Kidney cancer has historically been one of the most difficult cancers to treat, especially for patients whose cancer has spread to other parts of the body. But advances in immunology and a growing number of molecularly targeted treatments are offering more options for patients with the disease and improving survival.
Until the 1980s, doctors had an extremely limited toolkit to treat kidney cancer. For patients whose cancer had not spread beyond the kidneys, complete surgical removal of the kidney was often, but not always, effective. For those with more advanced disease, however, the available chemotherapy and radiation treatments had little effect and survival was usually limited to a few months.
Since then, several advances have helped patients live longer, higher-quality lives:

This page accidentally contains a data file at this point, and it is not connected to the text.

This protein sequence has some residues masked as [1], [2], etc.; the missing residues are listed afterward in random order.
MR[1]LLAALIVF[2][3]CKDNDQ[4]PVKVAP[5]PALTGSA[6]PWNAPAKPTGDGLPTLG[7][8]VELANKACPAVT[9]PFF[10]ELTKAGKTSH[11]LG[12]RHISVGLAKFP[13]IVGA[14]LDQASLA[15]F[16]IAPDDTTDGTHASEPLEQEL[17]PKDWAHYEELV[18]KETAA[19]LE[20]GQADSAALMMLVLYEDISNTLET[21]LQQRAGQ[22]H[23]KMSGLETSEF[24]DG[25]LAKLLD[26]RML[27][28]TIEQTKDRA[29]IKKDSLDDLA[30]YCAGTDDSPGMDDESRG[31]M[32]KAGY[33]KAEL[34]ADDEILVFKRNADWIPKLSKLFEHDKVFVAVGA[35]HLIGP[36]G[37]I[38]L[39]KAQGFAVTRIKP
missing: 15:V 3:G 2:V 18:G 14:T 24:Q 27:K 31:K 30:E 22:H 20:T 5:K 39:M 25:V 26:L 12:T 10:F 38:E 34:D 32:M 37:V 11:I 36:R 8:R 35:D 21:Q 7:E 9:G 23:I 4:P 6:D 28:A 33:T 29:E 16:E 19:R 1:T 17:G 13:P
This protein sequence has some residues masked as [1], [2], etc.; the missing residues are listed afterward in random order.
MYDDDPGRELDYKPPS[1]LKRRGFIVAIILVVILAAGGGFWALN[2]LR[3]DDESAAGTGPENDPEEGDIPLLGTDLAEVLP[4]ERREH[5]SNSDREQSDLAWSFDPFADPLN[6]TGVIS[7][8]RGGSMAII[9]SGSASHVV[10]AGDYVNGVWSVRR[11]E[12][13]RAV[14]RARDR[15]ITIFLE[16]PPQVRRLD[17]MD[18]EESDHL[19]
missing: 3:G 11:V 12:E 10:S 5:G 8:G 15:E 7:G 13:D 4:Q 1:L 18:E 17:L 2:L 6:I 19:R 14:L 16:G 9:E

Greatly refined surgical techniques can preserve patients' kidney function and speed their post-surgery recovery.
The advent of immunotherapy in the early 1990s enabled doctors to extend the lives of some patients whose cancer had spread.
Several new drugs that target vulnerable pathways within a cancer cell have been shown to shrink tumors and slow the progression of kidney cancer.
Survival rates for kidney cancer have improved steadily since the early 1980s. While they remain lower than other cancers, a wide range of research is underway to expand treatment options and improve the lives of patients with the disease.